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My Astrotrac Advenuture

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9 years 11 months ago #101277 by manic_dave
Replied by manic_dave on topic My Astrotrac Advenuture
Ok something more of a review on the astrotrac system itself.

Firstly the astrotrac unit, its light weight and can carry a serious amount of kit for its size . I have it carrying a 5kg scope, DSLR, guide scope and camera. which it does with no issues. But at this weight and focal length you do need to have it on a very strong tripod or pier and the wedge is a must for polar alignment. As mounts go its easy to use and looks amazing. My only niggle with it is the 3 screws you need to attach it to the wedge are a pain to put in due to their position.

The wedge and pier are rock solid pieces of kit. And the all fold inside the body of the pier for transport, which is perfect. what does not fit inside is the astrotrac head and counter balance weights. but you can just about get bar and weights in and carry the head in your camera back as I do. what I don't like about the pier are the screws on the feet for adjustment, the could do with being an inch longer. As a travel system you will be suing ti on rough ground a lot and its a pain to have to move it once set up. The wedge is very well built and does the job perfectly. The astro trac head is a weak point, the adjustments are hard to control with a heavy set up and you need to watch where you have the screws for the weights ot you can take the astrotrac arm out when moving the scope. Fibne adjustment is just not exiestant on a system like this, so framing a subject can be a lot of fun and games. saying that I would think that 600mm focal length is about as much as you would like to be doing on this set up, or framing would be extremely difficult.

Now the real weakness of the system, the polar alignment scope is very poor. Its of bad plastic construction and sits magnetically on a holder that slides out of the astrotrac. Very very easy to knock out. I have done it, and I know people who have smashed them doing it. Also the alignment stars can be a pain to see inside as the setting is pretty much on and off, there is no good low setting for the light. Have put some tape over one half of the led and this has improved things.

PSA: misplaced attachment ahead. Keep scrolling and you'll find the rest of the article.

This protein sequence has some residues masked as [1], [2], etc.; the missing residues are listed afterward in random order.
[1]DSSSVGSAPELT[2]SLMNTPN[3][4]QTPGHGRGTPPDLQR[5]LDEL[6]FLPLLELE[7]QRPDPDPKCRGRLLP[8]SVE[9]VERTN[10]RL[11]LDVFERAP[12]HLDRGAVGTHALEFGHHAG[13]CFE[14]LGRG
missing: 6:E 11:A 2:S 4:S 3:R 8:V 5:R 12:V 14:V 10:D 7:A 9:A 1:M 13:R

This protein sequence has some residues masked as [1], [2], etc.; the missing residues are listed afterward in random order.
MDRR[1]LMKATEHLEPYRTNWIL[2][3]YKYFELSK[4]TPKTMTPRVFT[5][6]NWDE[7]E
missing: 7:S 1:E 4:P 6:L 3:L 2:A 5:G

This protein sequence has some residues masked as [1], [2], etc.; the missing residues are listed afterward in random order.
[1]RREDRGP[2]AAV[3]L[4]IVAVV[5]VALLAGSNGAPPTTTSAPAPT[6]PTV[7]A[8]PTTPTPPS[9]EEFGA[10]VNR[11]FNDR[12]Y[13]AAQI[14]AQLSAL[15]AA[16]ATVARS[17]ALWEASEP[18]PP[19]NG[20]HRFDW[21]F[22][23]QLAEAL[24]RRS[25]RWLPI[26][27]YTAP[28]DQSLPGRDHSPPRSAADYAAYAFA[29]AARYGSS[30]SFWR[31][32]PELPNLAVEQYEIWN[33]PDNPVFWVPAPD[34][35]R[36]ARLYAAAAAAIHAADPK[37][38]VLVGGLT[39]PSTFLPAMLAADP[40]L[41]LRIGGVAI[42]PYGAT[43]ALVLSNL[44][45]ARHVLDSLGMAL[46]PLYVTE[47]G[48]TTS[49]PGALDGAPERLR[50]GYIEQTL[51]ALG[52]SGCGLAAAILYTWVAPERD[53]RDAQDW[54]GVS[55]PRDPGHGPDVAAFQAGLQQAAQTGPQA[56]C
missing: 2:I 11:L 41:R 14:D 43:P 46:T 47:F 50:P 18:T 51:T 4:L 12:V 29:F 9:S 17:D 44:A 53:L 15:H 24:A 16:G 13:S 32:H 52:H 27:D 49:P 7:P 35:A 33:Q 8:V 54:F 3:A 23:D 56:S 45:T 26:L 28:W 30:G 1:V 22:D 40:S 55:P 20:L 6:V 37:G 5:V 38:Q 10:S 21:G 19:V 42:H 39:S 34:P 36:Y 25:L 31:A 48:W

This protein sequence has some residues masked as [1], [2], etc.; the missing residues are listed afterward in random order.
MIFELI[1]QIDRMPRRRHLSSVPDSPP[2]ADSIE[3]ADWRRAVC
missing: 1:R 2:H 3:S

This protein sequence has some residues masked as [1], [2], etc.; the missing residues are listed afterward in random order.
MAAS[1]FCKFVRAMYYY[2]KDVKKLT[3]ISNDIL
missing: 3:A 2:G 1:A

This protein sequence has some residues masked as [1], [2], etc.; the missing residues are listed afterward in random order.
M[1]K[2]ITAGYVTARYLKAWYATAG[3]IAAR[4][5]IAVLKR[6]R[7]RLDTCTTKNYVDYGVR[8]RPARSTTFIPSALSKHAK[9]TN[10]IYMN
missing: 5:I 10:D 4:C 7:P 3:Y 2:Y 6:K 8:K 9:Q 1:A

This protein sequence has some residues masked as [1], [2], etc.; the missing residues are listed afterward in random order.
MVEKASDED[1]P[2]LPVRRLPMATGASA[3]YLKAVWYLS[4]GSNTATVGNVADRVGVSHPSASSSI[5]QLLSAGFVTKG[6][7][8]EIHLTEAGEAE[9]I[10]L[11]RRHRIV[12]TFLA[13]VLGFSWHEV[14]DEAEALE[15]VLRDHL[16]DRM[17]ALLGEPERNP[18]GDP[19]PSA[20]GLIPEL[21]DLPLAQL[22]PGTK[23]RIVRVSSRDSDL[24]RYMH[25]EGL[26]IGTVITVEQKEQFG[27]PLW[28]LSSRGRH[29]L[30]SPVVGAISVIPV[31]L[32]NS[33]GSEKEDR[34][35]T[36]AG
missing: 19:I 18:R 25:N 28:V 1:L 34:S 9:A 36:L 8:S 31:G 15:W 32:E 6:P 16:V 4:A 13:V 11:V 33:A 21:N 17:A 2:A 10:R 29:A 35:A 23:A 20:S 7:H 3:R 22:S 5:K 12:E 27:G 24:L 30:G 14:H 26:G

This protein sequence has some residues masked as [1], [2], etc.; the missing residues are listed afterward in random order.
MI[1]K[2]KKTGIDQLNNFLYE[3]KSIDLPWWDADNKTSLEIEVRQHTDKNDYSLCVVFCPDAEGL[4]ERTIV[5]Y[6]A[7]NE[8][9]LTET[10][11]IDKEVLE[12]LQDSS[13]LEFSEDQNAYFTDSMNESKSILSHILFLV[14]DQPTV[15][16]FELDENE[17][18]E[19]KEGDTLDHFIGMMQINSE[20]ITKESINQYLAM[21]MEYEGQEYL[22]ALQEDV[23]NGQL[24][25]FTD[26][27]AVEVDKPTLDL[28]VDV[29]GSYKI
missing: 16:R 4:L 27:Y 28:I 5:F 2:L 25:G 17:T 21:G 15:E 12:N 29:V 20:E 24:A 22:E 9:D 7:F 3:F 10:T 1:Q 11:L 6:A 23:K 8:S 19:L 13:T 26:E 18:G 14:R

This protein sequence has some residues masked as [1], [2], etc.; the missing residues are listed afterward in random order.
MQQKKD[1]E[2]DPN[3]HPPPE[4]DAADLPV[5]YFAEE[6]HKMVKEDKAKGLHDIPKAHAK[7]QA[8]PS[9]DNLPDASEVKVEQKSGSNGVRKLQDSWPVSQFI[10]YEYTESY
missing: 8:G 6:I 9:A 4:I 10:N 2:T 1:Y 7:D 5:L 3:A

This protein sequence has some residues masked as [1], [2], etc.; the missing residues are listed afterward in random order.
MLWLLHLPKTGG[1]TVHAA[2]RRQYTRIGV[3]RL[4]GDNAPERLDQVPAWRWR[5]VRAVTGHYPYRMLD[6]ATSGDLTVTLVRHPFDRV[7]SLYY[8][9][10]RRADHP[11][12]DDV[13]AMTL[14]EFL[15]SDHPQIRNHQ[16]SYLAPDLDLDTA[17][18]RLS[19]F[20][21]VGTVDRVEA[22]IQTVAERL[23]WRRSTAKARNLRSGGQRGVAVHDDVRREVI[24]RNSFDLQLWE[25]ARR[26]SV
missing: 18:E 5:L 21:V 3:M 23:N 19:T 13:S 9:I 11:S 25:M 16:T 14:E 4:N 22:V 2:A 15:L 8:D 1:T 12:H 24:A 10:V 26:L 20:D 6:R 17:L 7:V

For the same kind of money you could buy an EQ5 as buy the travel package as I did. This incudes the Unit, Pier, Wedge and head package. But for you are going to find it harder to lug an EQ5 out to a dark site, and I don't see it getting on a plane as hand luggage. I went down this road for portability mainly, and the fact this set up can carry everything from a 6" SCT town to a DSLR and switch functionality between a time lapse tool an astrophotgraphy tracking unit and a tracking observing aid sold it to me. There are some functions such as guiding that I have not even tried yet, but I have a whole winter of dark skies to play with yet!

www.skelligstarparty.com
Europe's Darkest Skies
Top 4 Locations in the world to Stargaze by Paste Magazine.
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9 years 11 months ago #101294 by Keith g
Replied by Keith g on topic My Astrotrac Advenuture
Thanks for your review Dave, I agree with all that you have stated here. I have my astrotrac for about 5 years now, and have gotten some great results with it. You do really need a steady tripod or better still a pier.

As for the polar scope, I find it manageable but it is very flimsy, sometimes I have to realign where the led shines into the scope to make the alignment stars show through. It is a bit ropey when it's pointing up at Polaris, every time I hope it won't fall out.

I have had a dslr plus a 1kg lens on it over the years, but soon I am going to do something different. I am going to have a go at using my Celestron C80Ed, plus dslr for unguided shots. I am glad to hear of the amount of weight you have on yours, I'll perhaps try this soon when skies are good.

Keith..
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9 years 11 months ago #101305 by manic_dave
Replied by manic_dave on topic My Astrotrac Advenuture
HI Keith,

yeah the polar scope is a nightmare, I have been reading up on collimation mods for it and ill have to give them a go. At a focal length of 480 - 500 (plus the effect of a crop sensor comos DSLR) the best I have seen unguided is 300 seconds, and at that the guy who did it made a few adjustments to the polar scope and the holder it sits in. I have seen a mod where a webcam is attached to the astrotrac through the mount for the polar scope to allow a much better (they say) alignment. Not sure about that one.

Im hoping to give the drift method of alignment a go over the weekend. See does that improve things. But I do have the guiding option here and ready to go.